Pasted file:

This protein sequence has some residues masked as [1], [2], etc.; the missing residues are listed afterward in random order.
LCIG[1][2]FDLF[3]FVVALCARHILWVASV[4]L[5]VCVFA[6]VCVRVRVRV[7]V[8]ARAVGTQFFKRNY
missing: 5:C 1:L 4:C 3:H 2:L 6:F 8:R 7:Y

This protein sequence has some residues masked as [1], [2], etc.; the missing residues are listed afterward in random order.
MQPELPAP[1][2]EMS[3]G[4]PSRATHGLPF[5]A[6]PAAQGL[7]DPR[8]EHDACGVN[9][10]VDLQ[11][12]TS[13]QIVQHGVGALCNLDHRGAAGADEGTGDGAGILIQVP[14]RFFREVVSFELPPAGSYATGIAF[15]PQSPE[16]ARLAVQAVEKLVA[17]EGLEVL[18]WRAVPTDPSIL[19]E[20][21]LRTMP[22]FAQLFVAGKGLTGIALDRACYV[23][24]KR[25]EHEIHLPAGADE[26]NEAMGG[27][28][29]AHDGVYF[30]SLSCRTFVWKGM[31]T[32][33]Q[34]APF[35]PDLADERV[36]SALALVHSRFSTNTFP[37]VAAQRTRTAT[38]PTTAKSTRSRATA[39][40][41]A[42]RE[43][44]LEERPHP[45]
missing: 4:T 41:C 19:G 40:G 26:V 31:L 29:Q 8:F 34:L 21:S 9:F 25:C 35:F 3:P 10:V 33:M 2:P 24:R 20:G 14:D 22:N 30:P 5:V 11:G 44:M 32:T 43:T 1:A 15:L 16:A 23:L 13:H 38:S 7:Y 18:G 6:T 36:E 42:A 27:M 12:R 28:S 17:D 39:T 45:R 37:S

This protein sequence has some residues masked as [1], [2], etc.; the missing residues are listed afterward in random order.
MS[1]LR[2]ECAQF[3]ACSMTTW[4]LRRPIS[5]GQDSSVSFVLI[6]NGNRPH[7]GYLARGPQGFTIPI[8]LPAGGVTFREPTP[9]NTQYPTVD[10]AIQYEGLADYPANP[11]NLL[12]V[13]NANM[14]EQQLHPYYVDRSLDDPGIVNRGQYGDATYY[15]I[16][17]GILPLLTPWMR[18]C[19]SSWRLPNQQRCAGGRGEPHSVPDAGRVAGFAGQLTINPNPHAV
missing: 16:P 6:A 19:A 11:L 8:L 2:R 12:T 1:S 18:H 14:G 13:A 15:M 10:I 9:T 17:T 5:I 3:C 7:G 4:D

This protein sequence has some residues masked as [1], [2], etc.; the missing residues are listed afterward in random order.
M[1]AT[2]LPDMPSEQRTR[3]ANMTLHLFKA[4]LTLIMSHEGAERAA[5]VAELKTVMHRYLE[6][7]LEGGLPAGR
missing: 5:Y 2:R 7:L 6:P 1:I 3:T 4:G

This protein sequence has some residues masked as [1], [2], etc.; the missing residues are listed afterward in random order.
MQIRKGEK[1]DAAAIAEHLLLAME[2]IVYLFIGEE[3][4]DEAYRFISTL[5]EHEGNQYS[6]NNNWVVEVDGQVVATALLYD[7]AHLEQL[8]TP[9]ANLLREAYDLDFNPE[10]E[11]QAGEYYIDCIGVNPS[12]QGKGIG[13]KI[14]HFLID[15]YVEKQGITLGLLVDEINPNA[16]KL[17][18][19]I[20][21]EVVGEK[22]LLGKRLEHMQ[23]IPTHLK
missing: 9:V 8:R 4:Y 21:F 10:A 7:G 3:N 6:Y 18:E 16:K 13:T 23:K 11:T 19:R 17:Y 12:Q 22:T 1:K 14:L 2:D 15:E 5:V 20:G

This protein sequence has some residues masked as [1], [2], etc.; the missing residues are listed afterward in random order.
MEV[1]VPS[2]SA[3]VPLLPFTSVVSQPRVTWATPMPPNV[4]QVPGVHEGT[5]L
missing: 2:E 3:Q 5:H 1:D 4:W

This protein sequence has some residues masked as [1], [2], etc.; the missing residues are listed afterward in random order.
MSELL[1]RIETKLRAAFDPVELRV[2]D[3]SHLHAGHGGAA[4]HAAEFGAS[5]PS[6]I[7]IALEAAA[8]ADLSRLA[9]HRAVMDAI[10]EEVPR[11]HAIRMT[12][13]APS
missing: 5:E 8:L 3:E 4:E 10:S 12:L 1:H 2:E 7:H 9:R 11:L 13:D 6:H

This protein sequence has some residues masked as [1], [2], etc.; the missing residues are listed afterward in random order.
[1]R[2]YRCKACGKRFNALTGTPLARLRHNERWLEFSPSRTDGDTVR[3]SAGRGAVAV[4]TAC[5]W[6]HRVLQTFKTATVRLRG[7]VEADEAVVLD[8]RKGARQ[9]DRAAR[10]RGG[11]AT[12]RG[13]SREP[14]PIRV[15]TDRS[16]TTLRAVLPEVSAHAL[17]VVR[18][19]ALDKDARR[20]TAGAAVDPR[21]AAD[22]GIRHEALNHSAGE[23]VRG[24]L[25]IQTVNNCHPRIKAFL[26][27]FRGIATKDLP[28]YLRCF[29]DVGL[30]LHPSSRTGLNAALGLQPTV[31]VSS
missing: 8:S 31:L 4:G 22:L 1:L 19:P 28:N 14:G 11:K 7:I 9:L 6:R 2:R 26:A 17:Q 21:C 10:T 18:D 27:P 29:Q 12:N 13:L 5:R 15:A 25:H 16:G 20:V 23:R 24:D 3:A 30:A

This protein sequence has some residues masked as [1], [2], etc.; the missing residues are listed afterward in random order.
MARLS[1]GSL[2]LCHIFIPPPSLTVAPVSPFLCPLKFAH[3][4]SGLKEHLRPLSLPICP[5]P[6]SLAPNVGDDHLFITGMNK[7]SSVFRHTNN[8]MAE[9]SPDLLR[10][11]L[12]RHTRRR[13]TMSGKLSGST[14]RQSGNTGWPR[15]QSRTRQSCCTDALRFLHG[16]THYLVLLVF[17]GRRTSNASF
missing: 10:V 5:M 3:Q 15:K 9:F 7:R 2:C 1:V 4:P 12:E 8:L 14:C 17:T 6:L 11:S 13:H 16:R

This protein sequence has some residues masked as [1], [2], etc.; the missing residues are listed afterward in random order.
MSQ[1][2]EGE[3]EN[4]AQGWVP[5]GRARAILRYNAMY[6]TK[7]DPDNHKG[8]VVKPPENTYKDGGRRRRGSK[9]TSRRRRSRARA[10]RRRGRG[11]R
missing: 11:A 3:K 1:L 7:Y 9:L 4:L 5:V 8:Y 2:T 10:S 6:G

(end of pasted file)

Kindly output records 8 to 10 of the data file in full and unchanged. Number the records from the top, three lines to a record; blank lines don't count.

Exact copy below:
This protein sequence has some residues masked as [1], [2], etc.; the missing residues are listed afterward in random order.
[1]R[2]YRCKACGKRFNALTGTPLARLRHNERWLEFSPSRTDGDTVR[3]SAGRGAVAV[4]TAC[5]W[6]HRVLQTFKTATVRLRG[7]VEADEAVVLD[8]RKGARQ[9]DRAAR[10]RGG[11]AT[12]RG[13]SREP[14]PIRV[15]TDRS[16]TTLRAVLPEVSAHAL[17]VVR[18][19]ALDKDARR[20]TAGAAVDPR[21]AAD[22]GIRHEALNHSAGE[23]VRG[24]L[25]IQTVNNCHPRIKAFL[26][27]FRGIATKDLP[28]YLRCF[29]DVGL[30]LHPSSRTGLNAALGLQPTV[31]VSS
missing: 8:S 31:L 4:G 22:L 1:L 19:P 28:N 14:G 11:K 7:I 9:L 6:R 2:R 26:A 17:Q 21:C 10:T 18:D 27:P 29:Q 12:N 13:L 5:R 15:A 25:H 16:G 20:V 23:R 24:D 3:A 30:A

This protein sequence has some residues masked as [1], [2], etc.; the missing residues are listed afterward in random order.
MARLS[1]GSL[2]LCHIFIPPPSLTVAPVSPFLCPLKFAH[3][4]SGLKEHLRPLSLPICP[5]P[6]SLAPNVGDDHLFITGMNK[7]SSVFRHTNN[8]MAE[9]SPDLLR[10][11]L[12]RHTRRR[13]TMSGKLSGST[14]RQSGNTGWPR[15]QSRTRQSCCTDALRFLHG[16]THYLVLLVF[17]GRRTSNASF
missing: 10:V 5:M 3:Q 15:K 9:F 7:R 2:C 1:V 4:P 12:E 8:L 14:C 17:T 6:L 11:S 13:H 16:R

This protein sequence has some residues masked as [1], [2], etc.; the missing residues are listed afterward in random order.
MSQ[1][2]EGE[3]EN[4]AQGWVP[5]GRARAILRYNAMY[6]TK[7]DPDNHKG[8]VVKPPENTYKDGGRRRRGSK[9]TSRRRRSRARA[10]RRRGRG[11]R
missing: 11:A 3:K 1:L 7:Y 9:L 4:L 5:V 8:Y 2:T 10:S 6:G